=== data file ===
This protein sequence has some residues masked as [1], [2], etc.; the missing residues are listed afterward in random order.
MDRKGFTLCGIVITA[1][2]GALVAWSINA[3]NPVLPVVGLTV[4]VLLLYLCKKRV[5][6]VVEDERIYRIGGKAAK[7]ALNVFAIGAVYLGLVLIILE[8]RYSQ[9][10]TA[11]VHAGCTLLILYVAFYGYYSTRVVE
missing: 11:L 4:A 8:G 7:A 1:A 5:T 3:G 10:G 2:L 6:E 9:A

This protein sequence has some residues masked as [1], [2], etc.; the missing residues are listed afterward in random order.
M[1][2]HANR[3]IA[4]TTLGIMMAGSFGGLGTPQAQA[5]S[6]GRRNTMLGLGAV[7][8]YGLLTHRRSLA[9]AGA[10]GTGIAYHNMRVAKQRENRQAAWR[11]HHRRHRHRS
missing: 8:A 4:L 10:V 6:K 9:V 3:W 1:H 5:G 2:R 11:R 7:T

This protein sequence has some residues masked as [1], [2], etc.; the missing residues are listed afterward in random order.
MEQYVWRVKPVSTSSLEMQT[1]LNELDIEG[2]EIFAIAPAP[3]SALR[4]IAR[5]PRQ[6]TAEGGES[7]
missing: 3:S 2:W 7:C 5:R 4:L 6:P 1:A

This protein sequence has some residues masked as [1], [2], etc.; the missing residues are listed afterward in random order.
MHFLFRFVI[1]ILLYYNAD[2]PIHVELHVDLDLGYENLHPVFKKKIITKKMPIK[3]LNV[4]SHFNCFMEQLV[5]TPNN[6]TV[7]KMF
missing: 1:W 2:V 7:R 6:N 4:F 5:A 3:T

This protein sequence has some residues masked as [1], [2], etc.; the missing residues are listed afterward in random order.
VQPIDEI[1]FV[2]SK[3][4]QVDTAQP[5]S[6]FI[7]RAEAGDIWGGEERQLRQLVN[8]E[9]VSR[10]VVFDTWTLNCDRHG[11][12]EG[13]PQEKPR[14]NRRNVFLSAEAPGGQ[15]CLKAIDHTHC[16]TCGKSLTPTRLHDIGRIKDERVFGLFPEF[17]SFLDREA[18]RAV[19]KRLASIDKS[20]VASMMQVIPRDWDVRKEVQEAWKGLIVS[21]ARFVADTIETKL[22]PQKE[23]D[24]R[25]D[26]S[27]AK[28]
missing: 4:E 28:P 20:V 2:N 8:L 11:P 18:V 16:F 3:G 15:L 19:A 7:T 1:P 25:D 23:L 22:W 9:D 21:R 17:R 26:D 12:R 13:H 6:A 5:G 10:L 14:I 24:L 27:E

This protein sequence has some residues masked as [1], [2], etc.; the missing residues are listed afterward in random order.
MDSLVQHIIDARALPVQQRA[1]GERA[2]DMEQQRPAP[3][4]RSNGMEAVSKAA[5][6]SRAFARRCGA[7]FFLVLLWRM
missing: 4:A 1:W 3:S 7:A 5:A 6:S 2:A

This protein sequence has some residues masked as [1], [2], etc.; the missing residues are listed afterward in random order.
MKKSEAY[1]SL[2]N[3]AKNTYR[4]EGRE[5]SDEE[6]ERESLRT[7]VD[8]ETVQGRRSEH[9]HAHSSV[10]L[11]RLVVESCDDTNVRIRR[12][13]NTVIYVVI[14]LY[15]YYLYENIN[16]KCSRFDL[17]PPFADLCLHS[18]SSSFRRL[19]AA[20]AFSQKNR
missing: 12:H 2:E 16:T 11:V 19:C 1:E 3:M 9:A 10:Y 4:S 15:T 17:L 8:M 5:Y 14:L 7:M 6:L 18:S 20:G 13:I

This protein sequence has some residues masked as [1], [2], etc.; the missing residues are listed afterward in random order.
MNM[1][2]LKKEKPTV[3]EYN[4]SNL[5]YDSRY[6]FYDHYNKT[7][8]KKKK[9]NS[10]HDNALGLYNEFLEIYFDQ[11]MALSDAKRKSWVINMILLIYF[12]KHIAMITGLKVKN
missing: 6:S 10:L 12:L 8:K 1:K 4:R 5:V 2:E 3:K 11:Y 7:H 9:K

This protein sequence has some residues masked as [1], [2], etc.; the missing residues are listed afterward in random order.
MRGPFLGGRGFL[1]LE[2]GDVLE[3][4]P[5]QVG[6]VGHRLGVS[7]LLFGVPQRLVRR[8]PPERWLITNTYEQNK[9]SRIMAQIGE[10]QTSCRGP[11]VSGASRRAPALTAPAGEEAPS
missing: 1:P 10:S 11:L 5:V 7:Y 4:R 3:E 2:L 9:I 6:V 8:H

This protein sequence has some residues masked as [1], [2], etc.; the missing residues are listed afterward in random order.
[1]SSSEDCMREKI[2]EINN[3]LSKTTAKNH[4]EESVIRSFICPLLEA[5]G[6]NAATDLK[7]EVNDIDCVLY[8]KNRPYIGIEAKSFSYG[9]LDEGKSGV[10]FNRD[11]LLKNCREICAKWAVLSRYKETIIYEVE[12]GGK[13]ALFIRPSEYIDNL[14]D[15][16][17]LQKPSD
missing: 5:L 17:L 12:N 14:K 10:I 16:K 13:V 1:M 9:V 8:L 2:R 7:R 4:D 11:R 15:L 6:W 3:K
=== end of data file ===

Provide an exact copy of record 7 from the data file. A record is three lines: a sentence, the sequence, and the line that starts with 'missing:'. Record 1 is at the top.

This protein sequence has some residues masked as [1], [2], etc.; the missing residues are listed afterward in random order.
MKKSEAY[1]SL[2]N[3]AKNTYR[4]EGRE[5]SDEE[6]ERESLRT[7]VD[8]ETVQGRRSEH[9]HAHSSV[10]L[11]RLVVESCDDTNVRIRR[12][13]NTVIYVVI[14]LY[15]YYLYENIN[16]KCSRFDL[17]PPFADLCLHS[18]SSSFRRL[19]AA[20]AFSQKNR
missing: 12:H 2:E 16:T 11:V 19:C 1:E 3:M 9:A 10:Y 4:S 15:T 17:L 8:M 5:Y 14:L 7:M 6:L 18:S 20:G 13:I